Frequent Questions

What is the purpose of the Superfund enforcement process?

The Comprehensive Environmental Response, Compensation and Liability Act (CERCLA) provides a broad range of enforcement authorities that EPA can use to meet the goals of the Superfund program. Under these authorities EPA can:

  • Search a Potentially Responsible Party's (PRP) property;
  • Order PRPs to clean up sites;
  • Negotiate settlements with PRPs to fund or perform site cleanup; and
  • Take legal action if the PRPs do not perform or pay for cleanup.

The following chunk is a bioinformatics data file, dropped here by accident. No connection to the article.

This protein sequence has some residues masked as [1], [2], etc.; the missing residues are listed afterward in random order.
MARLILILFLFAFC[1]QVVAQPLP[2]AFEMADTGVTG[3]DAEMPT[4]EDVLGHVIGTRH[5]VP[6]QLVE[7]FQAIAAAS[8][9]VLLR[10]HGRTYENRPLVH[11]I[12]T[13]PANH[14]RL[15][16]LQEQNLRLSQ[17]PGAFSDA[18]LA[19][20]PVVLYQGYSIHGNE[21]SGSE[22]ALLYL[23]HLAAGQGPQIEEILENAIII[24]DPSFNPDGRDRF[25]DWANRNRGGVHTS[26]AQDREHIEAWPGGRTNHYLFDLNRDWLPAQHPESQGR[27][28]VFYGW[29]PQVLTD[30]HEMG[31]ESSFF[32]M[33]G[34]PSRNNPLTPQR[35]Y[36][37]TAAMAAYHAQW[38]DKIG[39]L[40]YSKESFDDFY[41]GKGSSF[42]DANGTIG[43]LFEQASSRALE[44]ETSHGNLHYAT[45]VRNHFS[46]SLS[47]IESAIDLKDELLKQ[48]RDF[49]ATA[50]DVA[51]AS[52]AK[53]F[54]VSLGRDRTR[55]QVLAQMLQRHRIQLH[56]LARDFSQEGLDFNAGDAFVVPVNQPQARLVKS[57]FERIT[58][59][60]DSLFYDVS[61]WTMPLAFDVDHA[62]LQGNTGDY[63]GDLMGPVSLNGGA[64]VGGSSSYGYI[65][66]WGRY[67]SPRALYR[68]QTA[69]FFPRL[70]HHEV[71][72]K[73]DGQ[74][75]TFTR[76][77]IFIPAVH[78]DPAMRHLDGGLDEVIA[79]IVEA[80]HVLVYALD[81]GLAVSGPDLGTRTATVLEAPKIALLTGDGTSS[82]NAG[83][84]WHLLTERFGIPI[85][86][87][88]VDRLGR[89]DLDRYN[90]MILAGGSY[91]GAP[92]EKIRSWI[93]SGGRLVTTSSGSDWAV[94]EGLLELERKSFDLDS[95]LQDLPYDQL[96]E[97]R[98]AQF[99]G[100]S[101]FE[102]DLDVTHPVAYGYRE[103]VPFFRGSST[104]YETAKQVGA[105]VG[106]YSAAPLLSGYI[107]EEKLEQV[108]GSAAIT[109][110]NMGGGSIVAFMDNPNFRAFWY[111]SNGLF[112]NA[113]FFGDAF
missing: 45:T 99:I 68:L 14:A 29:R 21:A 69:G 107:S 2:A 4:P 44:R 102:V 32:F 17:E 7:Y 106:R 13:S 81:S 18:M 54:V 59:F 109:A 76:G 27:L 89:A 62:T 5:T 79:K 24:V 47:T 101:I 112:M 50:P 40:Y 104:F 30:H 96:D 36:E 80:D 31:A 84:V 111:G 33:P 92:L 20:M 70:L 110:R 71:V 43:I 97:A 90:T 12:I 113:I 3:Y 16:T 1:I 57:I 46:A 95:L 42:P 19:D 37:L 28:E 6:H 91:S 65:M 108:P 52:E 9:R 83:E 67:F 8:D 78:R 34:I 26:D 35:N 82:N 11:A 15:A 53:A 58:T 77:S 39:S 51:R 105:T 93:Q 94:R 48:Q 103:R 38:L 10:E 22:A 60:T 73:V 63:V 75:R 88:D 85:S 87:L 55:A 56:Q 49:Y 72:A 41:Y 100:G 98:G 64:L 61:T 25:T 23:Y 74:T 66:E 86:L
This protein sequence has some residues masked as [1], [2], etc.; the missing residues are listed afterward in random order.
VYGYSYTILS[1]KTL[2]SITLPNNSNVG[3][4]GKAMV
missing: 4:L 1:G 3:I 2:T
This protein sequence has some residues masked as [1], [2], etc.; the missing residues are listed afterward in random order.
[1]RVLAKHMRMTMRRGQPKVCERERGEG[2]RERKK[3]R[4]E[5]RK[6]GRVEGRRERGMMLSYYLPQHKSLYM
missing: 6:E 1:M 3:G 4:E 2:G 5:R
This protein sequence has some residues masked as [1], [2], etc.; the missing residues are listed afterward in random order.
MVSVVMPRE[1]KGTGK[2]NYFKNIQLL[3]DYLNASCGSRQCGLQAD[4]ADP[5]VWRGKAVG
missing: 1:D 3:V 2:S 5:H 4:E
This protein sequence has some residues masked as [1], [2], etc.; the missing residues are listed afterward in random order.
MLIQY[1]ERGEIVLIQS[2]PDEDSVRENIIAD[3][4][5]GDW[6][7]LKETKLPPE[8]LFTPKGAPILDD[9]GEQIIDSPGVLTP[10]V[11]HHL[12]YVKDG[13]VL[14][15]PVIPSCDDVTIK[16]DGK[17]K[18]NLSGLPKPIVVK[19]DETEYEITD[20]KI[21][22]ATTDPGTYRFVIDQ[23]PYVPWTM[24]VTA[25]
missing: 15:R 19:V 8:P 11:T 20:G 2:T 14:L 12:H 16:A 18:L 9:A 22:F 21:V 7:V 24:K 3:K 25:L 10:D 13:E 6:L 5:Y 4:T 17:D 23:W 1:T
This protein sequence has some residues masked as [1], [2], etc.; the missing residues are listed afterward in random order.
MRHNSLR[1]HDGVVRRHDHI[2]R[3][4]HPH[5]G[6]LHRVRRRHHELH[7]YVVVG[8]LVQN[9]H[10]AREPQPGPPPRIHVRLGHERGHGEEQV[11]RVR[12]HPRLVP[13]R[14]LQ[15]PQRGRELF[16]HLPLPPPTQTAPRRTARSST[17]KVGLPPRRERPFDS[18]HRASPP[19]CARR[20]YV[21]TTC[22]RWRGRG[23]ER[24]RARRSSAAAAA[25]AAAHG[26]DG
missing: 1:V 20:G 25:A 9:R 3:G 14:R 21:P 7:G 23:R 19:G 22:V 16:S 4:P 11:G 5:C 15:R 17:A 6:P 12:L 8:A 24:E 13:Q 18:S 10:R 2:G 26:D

One goal of the Superfund enforcement program is to make responsible parties pay for the environmental damage they have caused. Ideally all PRPs would conduct and pay for cleanup from the beginning. However, the situation is often an emergency and there is not time to search for potentially responsible parties (PRPs) and to ensure they take responsibility for their action. In these cases EPA acts immediately, taking a Fund-lead action, which uses Federal money from the Superfund, and then tries to recover the costs of the cleanup from the PRPs. When the situation permits, EPA tries to get the PRP to conduct the cleanup before it uses Fund resources. When this happens the action is referred to as an enforcement-lead or PRP-lead action.

 

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